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22 Jul, 2023 13:12

MOD reveals details of deadly Ukrainian strike on Russian reporters

One journalist was killed and three others wounded in the attack in Zaporozhye Region, the Russian Defense Ministry has confirmed
MOD reveals details of deadly Ukrainian strike on Russian reporters

Ukraine used cluster munitions in the shelling of a group of Russian journalists in Zaporozhye Region, killing RIA Novosti news agency correspondent Rostislav Zhuravlev, the Russian Defense Ministry has said.

The attack, which targeted crews from RIA Novosti and Izvestia media outlets, took place at around noon, the ministry reported in a statement on Saturday.

“As a result of the strike carried out by the Ukrainian Armed Forces with the use of cluster munitions, four journalists suffered injuries of varying degrees of severity,” it said.

The wounded were rushed to field hospitals set up by the Russian military, but Zhuravlev succumbed to his injuries en route to the facilities, the statement read.

The severity of the injuries suffered by the three other journalists is described as moderate. They are out of danger and are being provided with all necessary medical assistance.

According to the statement, RIA Novosti and Izvestia news crews arrived in the area “to prepare reports on the shelling of settlements in Zaporozhye Region with cluster munitions by the Ukrainian Armed Forces.”

RIA Novosti reported earlier that Zhuravlev had been killed near the village of Pyatikhatki, which has been the scene of heavy fighting since the launch of the Ukrainian counteroffensive in early June.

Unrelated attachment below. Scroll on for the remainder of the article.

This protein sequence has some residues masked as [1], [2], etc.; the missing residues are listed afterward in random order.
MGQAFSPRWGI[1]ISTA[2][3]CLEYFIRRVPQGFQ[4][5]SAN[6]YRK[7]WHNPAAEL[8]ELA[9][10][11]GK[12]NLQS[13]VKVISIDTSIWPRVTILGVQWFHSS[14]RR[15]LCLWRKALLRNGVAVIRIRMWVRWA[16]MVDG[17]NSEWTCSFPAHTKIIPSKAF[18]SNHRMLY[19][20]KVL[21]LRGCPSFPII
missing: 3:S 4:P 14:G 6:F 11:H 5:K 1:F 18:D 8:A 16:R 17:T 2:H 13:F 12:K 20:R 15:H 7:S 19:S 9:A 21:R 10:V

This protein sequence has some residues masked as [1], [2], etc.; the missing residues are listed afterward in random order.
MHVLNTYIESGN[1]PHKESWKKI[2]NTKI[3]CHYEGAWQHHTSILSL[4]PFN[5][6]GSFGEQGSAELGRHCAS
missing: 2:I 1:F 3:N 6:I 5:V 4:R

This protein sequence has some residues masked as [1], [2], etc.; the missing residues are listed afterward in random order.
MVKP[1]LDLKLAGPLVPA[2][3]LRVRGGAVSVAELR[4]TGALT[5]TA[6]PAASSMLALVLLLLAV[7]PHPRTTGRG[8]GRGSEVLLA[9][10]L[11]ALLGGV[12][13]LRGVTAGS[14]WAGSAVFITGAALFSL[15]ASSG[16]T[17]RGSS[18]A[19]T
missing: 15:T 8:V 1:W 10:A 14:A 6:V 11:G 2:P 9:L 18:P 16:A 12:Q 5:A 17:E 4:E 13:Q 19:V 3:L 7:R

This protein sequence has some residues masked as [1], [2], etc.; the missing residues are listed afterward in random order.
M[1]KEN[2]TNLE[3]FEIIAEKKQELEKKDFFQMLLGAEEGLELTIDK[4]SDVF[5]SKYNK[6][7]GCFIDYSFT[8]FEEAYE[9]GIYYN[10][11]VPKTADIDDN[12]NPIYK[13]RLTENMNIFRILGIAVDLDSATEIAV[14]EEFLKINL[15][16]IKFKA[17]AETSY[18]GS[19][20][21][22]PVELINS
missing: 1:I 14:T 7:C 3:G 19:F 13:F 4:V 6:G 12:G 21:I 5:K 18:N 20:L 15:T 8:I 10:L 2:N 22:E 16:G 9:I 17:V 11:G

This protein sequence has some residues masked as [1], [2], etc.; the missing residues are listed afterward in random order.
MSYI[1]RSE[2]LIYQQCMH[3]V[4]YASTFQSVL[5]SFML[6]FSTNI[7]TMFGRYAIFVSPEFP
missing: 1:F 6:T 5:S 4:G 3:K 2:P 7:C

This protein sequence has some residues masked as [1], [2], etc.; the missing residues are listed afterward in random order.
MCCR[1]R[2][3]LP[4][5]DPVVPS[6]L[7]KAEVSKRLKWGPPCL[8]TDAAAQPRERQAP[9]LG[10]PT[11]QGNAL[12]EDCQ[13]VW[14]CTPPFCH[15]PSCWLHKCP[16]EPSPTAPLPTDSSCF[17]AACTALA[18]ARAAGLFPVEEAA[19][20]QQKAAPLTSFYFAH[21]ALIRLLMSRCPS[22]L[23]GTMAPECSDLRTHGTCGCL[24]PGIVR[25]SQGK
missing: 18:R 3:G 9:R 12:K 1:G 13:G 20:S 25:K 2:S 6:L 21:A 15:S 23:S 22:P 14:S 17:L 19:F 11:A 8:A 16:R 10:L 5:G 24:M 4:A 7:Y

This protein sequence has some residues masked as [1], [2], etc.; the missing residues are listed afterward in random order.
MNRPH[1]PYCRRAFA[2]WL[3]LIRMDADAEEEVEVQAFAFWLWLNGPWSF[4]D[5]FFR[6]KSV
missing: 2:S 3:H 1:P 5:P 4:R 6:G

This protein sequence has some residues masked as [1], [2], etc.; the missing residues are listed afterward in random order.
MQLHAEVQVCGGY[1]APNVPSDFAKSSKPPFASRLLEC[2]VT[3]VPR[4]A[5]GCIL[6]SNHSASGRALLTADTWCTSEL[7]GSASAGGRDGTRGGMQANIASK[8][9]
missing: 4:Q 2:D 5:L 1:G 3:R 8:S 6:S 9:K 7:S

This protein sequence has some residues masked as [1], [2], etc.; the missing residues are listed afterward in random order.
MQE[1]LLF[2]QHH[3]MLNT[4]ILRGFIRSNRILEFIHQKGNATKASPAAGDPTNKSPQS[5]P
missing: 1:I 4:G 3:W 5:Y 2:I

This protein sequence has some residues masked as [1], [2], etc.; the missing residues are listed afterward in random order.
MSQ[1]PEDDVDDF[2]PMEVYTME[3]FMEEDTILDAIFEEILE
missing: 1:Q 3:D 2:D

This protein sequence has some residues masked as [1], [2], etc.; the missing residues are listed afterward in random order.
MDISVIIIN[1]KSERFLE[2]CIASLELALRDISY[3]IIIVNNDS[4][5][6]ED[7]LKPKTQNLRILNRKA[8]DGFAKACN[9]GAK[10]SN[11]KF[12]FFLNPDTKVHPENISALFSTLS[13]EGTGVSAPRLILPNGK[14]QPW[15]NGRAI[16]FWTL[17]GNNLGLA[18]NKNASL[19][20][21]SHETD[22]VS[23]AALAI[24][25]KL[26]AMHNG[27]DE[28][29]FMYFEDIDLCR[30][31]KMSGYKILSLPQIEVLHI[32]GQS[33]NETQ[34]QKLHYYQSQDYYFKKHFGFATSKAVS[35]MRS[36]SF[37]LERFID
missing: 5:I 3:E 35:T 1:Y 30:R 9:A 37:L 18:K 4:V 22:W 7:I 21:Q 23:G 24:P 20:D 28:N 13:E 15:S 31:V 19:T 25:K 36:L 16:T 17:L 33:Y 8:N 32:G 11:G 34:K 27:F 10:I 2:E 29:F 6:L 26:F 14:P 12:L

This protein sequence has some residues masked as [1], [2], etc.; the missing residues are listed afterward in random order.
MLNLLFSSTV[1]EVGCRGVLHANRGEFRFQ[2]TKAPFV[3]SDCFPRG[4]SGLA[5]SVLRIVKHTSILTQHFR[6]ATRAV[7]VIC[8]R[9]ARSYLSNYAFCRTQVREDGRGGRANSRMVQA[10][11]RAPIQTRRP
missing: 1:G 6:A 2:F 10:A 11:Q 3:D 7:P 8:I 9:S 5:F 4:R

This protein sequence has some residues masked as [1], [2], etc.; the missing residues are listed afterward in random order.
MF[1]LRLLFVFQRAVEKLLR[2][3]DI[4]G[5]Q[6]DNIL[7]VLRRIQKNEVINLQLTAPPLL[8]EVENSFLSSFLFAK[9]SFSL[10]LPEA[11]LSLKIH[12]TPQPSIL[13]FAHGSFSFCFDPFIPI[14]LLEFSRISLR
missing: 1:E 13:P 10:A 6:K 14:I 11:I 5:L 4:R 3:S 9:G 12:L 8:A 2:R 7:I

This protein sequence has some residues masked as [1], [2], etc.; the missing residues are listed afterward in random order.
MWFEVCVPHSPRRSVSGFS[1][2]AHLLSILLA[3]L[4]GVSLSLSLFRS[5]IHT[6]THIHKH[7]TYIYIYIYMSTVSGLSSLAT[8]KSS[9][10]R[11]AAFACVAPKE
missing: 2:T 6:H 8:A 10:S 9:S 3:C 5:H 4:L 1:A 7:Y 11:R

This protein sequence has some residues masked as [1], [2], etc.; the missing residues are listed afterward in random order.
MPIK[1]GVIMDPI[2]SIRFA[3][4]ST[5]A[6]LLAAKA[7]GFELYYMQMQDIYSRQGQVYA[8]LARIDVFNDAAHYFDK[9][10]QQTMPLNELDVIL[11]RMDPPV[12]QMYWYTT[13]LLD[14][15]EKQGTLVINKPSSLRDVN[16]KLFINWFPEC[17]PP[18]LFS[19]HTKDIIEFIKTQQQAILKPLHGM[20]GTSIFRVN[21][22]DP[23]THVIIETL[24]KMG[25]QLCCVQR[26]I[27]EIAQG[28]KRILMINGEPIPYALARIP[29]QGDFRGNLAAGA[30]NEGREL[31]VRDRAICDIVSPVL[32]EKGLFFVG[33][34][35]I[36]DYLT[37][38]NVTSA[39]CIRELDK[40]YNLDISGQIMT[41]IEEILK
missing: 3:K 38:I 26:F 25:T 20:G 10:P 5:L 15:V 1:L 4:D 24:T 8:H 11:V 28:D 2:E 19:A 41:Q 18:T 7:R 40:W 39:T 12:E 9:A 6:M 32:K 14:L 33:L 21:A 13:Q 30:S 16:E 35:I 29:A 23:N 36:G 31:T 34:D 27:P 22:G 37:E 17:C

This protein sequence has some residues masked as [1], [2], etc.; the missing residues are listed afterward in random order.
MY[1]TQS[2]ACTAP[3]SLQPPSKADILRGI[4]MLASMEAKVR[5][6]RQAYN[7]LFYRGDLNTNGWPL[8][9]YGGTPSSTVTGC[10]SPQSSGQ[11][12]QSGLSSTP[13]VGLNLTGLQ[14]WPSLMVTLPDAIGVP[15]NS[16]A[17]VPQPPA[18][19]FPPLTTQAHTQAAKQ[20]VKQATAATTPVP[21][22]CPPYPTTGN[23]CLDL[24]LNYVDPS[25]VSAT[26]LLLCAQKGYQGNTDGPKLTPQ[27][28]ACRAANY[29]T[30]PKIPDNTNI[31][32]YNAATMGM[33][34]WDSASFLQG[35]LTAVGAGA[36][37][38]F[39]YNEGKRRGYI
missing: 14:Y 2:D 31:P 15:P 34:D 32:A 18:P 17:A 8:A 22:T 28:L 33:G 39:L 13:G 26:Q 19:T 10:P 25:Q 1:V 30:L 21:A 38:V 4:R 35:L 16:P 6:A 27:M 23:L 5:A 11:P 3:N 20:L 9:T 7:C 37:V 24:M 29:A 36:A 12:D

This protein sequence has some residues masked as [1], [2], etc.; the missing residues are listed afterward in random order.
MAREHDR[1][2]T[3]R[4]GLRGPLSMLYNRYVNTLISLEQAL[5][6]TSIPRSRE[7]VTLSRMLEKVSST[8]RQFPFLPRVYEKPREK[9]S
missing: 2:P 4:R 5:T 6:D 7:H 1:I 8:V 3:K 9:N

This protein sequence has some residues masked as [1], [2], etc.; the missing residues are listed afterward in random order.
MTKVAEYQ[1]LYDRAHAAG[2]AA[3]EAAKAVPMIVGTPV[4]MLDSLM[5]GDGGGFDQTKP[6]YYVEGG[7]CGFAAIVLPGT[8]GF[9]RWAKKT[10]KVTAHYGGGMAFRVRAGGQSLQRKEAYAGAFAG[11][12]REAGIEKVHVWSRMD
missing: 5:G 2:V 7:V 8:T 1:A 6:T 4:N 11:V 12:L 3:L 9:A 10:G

The US announced the delivery of cluster munitions to Ukraine earlier this month, saying the move was necessary due to a shortage of regular artillery rounds among Kiev’s Western backers.

The controversial shells, which contain multiple bomblets that are dispersed over a large area and put civilians at risk, have been banned in more than 100 countries. However, Ukraine, the US and Russia aren’t among the signatories of the 2008 Convention on Cluster Munitions (CCM).

White House National Security Advisor Jake Sullivan insisted that the US hadn’t lost its “moral authority” after supplying Ukraine with cluster munitions because it was “supporting a country under brutal, vicious attack by its neighbor.”

Washington claimed that Kiev had promised to deploy cluster munitions responsibly and steer clear of densely populated areas.

On Thursday, White House National Security Council spokesman John Kirby confirmed that the Ukrainian forces had begun using US-supplied cluster rounds in its operations. They were doing so “quite effectively,” he claimed.

Russian President Vladimir Putin last week described the US decision as a “crime,” arguing that Russia now reserves the right to deploy its own cluster munitions in response.